Overlooking Downtown Halifax, this strategically set hilltop fortification has presided over the capital of Nova Scotia since 1856, with earlier versions of the fort having stood here since 1749. Today, the former British citadel remembers the military history of Halifax, with exhibits focusing on life within the 19th-century fort.
Visitors to the Halifax Citadel National Historic Site can embark on a self-guided or guided tour (45–60 minutes) of the grounds. Watch an introductory film at the Information Centre, then explore the various exhibit spaces, including the soldiers’ barracks, tailor shop, engineer store, signal post, defense casements, garrison cells, and the Army Museum, which displays rare military memorabilia.
Living-history reenactments take place here regularly, including drill demonstrations of the Royal Artillery and needlework demonstrations by actors portraying the wives of the 78th Highlanders Regiment. Evening ghost tours are also available. For even more in-depth insight into life in the citadel, sign up in advance for the soldier-for-a-day program.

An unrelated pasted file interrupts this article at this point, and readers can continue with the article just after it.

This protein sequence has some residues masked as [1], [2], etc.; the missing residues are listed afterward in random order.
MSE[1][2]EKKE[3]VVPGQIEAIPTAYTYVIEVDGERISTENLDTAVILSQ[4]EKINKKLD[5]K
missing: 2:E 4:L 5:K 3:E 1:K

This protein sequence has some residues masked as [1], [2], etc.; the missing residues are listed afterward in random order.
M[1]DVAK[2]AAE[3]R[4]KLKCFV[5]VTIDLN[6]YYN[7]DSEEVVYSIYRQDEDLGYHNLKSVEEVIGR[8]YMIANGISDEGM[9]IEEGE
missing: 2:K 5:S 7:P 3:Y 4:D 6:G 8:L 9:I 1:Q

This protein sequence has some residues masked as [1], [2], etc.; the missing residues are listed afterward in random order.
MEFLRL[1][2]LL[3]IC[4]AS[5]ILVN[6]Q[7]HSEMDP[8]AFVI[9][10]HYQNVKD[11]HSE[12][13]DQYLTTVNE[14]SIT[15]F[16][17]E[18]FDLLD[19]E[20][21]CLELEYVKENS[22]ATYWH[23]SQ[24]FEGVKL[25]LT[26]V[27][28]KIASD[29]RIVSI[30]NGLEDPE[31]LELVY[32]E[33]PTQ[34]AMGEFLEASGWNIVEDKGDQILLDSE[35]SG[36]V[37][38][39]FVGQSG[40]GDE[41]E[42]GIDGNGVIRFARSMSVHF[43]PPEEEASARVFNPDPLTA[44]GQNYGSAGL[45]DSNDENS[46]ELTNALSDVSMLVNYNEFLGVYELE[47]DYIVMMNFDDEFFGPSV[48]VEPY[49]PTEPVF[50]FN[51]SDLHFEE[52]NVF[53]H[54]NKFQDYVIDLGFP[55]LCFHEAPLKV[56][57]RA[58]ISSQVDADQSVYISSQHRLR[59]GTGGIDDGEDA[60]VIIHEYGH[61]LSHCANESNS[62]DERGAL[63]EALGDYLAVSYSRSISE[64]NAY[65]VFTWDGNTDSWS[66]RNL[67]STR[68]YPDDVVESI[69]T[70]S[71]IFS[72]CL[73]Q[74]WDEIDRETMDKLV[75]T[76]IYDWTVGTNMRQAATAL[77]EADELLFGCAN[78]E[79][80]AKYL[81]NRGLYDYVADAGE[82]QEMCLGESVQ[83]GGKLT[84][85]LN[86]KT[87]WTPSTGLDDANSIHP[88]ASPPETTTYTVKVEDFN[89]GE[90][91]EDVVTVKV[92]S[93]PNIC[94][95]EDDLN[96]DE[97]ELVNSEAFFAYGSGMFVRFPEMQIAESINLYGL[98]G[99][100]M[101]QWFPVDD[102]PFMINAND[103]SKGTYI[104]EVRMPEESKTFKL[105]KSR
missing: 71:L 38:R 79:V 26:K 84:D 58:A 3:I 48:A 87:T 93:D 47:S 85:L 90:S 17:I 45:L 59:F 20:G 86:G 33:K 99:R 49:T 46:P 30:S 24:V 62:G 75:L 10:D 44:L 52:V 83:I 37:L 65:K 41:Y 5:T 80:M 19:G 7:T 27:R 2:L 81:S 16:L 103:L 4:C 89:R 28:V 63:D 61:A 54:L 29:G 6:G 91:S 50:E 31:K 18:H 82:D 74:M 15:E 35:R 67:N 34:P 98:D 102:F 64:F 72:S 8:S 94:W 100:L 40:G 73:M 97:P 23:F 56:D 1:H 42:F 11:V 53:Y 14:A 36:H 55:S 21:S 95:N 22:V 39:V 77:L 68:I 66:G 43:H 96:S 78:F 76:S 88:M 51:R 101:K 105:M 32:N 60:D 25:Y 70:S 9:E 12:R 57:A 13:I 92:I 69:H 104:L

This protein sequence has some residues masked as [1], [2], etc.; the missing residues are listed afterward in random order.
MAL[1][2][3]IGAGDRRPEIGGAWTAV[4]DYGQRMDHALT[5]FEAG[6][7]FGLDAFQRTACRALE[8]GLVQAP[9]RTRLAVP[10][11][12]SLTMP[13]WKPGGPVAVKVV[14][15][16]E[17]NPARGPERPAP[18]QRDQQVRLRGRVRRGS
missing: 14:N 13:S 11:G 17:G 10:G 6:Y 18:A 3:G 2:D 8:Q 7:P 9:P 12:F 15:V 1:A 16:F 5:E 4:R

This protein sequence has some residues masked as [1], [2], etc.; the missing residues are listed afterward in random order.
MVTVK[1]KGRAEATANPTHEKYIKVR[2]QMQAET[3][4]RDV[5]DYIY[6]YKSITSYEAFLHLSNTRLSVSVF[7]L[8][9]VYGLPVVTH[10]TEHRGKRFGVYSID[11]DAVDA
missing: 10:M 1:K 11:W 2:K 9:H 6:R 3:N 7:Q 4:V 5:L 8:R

Things to Know Before You Go
- The citadel is a must for history buffs and families, with child-oriented experiences, tours, and activity booklets available.
- Start your visit at the Information Centre, where you can get an overview of the site or join one of the regular guided tours of the grounds.
- The Halifax Citadel is wheelchair accessible.
How to Get There
The citadel is situated in Downtown Halifax, about a 20-minute walk from the Halifax Ferry Terminal at Halifax Harbor. From the Halifax Train Station, it’s about a 25-minute walk.
When to Get There
While the citadel is open year-round, the best time to come is between May and October as guided tours run frequently during this period. Evening ghost tours typically run from July through October. From November through April, the grounds are open, but visitor offerings such as tours, exhibits, and reenactments are limited.
Green Spaces Near the Citadel
During the warmer months, the green slopes of Citadel Hill—upon which the citadel stands—are a popular hangout. Pack a picnic and join the locals who come here to stroll, jog, walk their dogs, toss Frisbees, fly kites, and sprawl out on the grass. From the citadel, it’s just a 15-minute walk to Halifax Public Gardens, another popular recreational space.